Despite the president’s emphasis on a middle-class tax cut, however, Democrats object to tax cuts for the wealthiest Americans and other aspects of the president’s broad framework. 

On another big issue – immigration – Short said the White House will be laying out a set of priorities relating to the so-called “Dreamers” within a couple of weeks.

Last week, the president announced he was unwinding President Obama’s “Deferred Action for Childhood Arrivals” program, known as DACA. The program applies to young undocumented adults brought into the country as children and allows them to live and work in the United States without fear of deportation.

On the Hill, it’s assumed that the two parties will have to strike a deal that gives Republicans enhanced border security and Democrats a law that codifies DACA, which was done through executive action. But Short did not insist on such a deal, saying the White House doesn’t want to “bind” itself into any particular legislative construct.

Still, he laid out the elements of immigration reform that are important to the president: border enforcement – including a physical barrier, interior enforcement, and a merit-based immigration system.

You've read  of  free articles. Subscribe to continue.
Real news can be honest, hopeful, credible, constructive.
What is the Monitor difference? Tackling the tough headlines – with humanity. Listening to sources – with respect. Seeing the story that others are missing by reporting what so often gets overlooked: the values that connect us. That’s Monitor reporting – news that changes how you see the world.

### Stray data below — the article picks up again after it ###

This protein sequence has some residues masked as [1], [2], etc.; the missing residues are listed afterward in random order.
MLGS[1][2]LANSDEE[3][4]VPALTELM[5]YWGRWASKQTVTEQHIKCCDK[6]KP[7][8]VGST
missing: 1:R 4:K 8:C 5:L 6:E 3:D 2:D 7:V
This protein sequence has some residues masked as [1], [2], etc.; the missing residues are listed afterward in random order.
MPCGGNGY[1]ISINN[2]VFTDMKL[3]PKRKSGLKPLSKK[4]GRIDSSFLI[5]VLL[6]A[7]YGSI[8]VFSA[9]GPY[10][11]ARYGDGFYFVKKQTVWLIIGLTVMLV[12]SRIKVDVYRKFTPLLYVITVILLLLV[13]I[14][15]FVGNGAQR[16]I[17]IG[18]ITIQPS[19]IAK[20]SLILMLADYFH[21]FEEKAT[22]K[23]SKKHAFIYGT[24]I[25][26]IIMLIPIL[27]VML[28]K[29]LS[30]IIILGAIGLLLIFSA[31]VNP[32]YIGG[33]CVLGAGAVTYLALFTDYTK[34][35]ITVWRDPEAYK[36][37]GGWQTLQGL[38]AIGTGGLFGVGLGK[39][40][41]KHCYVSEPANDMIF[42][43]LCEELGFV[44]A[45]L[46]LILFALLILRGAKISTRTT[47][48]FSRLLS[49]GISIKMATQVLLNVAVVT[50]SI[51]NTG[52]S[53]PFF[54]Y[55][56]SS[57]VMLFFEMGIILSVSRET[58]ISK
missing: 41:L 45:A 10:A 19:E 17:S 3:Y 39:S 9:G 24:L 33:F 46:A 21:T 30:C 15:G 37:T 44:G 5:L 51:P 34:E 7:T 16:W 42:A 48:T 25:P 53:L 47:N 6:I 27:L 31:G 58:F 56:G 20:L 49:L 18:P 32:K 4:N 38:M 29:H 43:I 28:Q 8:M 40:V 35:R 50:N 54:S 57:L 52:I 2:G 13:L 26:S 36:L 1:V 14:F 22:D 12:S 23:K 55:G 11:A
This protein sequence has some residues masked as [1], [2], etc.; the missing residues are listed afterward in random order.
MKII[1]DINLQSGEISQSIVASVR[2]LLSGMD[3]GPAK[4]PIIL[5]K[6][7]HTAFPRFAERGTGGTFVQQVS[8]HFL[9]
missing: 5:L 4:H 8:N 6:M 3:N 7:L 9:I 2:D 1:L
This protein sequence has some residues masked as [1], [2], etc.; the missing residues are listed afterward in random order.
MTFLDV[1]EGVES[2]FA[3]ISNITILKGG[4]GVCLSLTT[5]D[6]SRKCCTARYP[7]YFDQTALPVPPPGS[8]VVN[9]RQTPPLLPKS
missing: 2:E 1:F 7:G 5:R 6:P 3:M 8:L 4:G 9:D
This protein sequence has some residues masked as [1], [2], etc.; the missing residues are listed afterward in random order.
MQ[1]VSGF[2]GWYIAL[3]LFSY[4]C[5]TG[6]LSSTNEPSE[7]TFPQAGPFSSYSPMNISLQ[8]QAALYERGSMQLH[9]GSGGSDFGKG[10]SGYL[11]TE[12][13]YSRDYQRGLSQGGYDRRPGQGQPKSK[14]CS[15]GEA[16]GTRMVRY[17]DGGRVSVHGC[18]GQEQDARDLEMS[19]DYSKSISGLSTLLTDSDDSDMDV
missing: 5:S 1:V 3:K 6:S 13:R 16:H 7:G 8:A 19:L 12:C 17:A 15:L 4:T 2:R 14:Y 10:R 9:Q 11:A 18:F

Dear Reader,

About a year ago, I happened upon this statement about the Monitor in the Harvard Business Review – under the charming heading of “do things that don’t interest you”:

“Many things that end up” being meaningful, writes social scientist Joseph Grenny, “have come from conference workshops, articles, or online videos that began as a chore and ended with an insight. My work in Kenya, for example, was heavily influenced by a Christian Science Monitor article I had forced myself to read 10 years earlier. Sometimes, we call things ‘boring’ simply because they lie outside the box we are currently in.”

If you were to come up with a punchline to a joke about the Monitor, that would probably be it. We’re seen as being global, fair, insightful, and perhaps a bit too earnest. We’re the bran muffin of journalism.

But you know what? We change lives. And I’m going to argue that we change lives precisely because we force open that too-small box that most human beings think they live in.

The Monitor is a peculiar little publication that’s hard for the world to figure out. We’re run by a church, but we’re not only for church members and we’re not about converting people. We’re known as being fair even as the world becomes as polarized as at any time since the newspaper’s founding in 1908.

We have a mission beyond circulation, we want to bridge divides. We’re about kicking down the door of thought everywhere and saying, “You are bigger and more capable than you realize. And we can prove it.”

If you’re looking for bran muffin journalism, you can subscribe to the Monitor for $15. You’ll get the Monitor Weekly magazine, the Monitor Daily email, and unlimited access to CSMonitor.com.

QR Code to On tax reform, Trump looks to avoid the same fate as health care
Read this article in
QR Code to Subscription page
Start your subscription today